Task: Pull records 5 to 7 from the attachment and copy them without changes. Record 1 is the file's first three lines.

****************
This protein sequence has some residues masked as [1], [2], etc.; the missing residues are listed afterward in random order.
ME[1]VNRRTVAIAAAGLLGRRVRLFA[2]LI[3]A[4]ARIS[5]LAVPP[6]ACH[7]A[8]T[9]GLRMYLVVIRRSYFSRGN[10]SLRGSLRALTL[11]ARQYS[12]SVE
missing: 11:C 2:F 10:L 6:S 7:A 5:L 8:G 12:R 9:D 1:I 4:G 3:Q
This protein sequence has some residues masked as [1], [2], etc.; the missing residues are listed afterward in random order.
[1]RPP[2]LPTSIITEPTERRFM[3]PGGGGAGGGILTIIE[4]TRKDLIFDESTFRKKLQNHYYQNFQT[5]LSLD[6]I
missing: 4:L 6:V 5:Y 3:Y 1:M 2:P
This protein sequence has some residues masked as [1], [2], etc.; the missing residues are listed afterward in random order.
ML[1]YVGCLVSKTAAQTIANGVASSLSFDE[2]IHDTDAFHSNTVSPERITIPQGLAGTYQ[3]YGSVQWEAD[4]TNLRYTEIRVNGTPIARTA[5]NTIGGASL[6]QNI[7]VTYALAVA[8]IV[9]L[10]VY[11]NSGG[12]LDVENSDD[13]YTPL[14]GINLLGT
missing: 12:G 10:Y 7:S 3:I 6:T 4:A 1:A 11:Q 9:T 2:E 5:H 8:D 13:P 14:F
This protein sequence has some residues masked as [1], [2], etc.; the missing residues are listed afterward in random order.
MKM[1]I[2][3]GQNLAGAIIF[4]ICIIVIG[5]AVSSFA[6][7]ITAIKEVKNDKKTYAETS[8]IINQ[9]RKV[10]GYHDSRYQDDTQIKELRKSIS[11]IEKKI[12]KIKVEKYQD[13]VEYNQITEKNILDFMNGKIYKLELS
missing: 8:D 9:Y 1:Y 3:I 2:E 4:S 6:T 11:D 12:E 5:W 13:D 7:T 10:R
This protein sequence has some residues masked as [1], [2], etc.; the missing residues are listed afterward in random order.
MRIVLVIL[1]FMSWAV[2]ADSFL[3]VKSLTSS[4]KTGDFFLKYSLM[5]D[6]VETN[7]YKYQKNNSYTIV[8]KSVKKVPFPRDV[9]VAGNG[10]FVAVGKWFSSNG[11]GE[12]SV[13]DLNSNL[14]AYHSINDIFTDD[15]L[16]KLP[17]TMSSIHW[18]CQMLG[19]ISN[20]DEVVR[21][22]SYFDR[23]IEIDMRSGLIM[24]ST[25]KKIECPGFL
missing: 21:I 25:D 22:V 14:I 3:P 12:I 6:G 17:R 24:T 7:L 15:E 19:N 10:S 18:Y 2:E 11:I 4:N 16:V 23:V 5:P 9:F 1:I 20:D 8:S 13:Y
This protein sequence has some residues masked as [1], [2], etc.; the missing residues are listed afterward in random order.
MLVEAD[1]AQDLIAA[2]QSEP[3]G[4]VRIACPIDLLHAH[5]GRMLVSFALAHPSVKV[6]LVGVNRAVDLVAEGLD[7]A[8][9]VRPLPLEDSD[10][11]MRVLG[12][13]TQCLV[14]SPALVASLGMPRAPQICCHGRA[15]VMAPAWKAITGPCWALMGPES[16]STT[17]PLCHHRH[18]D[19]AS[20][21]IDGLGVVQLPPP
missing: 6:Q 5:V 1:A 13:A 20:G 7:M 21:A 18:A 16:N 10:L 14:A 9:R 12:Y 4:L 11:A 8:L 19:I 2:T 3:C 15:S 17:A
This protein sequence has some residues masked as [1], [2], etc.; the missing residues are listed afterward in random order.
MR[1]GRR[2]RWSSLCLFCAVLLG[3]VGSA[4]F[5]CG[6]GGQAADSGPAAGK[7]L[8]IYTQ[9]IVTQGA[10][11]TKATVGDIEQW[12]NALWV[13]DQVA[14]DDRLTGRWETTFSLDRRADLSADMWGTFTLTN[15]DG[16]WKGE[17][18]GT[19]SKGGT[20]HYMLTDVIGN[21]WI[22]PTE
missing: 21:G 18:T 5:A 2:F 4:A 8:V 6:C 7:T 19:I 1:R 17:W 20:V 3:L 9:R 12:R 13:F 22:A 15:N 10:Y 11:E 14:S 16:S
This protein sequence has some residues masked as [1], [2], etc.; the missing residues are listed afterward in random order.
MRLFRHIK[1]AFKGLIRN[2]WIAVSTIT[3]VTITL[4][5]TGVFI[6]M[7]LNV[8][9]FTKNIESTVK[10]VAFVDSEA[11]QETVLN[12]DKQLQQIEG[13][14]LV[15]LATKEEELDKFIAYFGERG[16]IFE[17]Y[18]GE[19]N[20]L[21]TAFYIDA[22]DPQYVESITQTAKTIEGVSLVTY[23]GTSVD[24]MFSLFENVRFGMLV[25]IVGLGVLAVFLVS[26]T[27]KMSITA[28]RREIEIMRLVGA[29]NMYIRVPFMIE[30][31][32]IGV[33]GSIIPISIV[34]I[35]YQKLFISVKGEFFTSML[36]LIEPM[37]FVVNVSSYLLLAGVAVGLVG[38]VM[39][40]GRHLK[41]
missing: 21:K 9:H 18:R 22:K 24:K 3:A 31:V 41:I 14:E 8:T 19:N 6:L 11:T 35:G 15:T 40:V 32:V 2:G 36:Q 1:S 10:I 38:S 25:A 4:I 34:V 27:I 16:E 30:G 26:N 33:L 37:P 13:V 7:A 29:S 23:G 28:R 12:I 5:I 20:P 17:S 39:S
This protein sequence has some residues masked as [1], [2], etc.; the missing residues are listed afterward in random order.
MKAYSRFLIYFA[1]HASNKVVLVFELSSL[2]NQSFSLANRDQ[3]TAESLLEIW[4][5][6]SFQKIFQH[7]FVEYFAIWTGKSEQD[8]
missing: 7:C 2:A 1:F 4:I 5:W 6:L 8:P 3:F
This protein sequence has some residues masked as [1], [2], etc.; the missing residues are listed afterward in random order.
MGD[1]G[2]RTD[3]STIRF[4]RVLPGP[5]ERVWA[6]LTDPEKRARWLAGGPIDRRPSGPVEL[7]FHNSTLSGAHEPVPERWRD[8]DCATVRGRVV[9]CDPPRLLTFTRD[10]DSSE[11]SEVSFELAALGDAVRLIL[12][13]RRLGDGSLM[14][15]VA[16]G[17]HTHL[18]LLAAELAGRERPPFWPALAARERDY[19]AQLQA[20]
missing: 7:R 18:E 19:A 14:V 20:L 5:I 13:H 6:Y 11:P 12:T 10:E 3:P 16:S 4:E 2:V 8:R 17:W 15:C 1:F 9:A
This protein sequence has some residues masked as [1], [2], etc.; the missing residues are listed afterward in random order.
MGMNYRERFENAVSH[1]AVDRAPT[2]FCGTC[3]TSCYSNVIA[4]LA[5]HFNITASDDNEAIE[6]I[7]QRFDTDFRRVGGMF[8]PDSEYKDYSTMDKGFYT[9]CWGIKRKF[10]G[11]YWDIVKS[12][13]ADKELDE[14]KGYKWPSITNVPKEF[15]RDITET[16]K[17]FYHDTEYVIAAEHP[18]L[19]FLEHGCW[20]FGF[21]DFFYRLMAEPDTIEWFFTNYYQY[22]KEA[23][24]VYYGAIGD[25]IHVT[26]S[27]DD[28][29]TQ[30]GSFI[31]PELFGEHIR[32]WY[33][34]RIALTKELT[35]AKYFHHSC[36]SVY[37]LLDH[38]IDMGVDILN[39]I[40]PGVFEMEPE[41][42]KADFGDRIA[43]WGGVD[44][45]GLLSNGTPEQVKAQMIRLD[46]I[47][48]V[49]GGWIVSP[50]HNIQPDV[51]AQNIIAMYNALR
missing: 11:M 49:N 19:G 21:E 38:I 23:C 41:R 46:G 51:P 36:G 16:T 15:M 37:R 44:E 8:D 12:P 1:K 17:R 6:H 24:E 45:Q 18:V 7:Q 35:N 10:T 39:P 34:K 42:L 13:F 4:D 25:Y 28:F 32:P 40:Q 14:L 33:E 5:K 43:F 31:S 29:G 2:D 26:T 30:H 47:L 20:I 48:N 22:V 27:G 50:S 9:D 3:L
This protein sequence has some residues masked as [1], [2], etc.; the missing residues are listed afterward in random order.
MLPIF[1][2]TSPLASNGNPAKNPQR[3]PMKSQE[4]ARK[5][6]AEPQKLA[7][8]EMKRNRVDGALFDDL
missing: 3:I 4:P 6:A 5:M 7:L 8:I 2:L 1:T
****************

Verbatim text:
This protein sequence has some residues masked as [1], [2], etc.; the missing residues are listed afterward in random order.
MRIVLVIL[1]FMSWAV[2]ADSFL[3]VKSLTSS[4]KTGDFFLKYSLM[5]D[6]VETN[7]YKYQKNNSYTIV[8]KSVKKVPFPRDV[9]VAGNG[10]FVAVGKWFSSNG[11]GE[12]SV[13]DLNSNL[14]AYHSINDIFTDD[15]L[16]KLP[17]TMSSIHW[18]CQMLG[19]ISN[20]DEVVR[21][22]SYFDR[23]IEIDMRSGLIM[24]ST[25]KKIECPGFL
missing: 21:I 25:D 22:V 14:I 3:P 12:I 6:G 17:R 24:T 7:L 15:E 19:N 10:S 18:Y 2:E 11:I 4:N 16:V 23:V 5:P 9:F 1:I 20:D 8:S 13:Y
This protein sequence has some residues masked as [1], [2], etc.; the missing residues are listed afterward in random order.
MLVEAD[1]AQDLIAA[2]QSEP[3]G[4]VRIACPIDLLHAH[5]GRMLVSFALAHPSVKV[6]LVGVNRAVDLVAEGLD[7]A[8][9]VRPLPLEDSD[10][11]MRVLG[12][13]TQCLV[14]SPALVASLGMPRAPQICCHGRA[15]VMAPAWKAITGPCWALMGPES[16]STT[17]PLCHHRH[18]D[19]AS[20][21]IDGLGVVQLPPP
missing: 6:Q 5:V 1:A 13:A 20:G 7:M 21:A 18:A 16:N 10:L 14:A 9:R 12:Y 4:L 11:A 8:L 19:I 2:T 3:C 15:S 17:A
This protein sequence has some residues masked as [1], [2], etc.; the missing residues are listed afterward in random order.
MR[1]GRR[2]RWSSLCLFCAVLLG[3]VGSA[4]F[5]CG[6]GGQAADSGPAAGK[7]L[8]IYTQ[9]IVTQGA[10][11]TKATVGDIEQW[12]NALWV[13]DQVA[14]DDRLTGRWETTFSLDRRADLSADMWGTFTLTN[15]DG[16]WKGE[17][18]GT[19]SKGGT[20]HYMLTDVIGN[21]WI[22]PTE
missing: 21:G 18:T 5:A 2:F 4:A 8:V 6:C 7:T 19:I 1:R 17:W 20:V 3:L 9:R 12:R 13:F 22:A 15:N 10:Y 11:E 14:S 16:S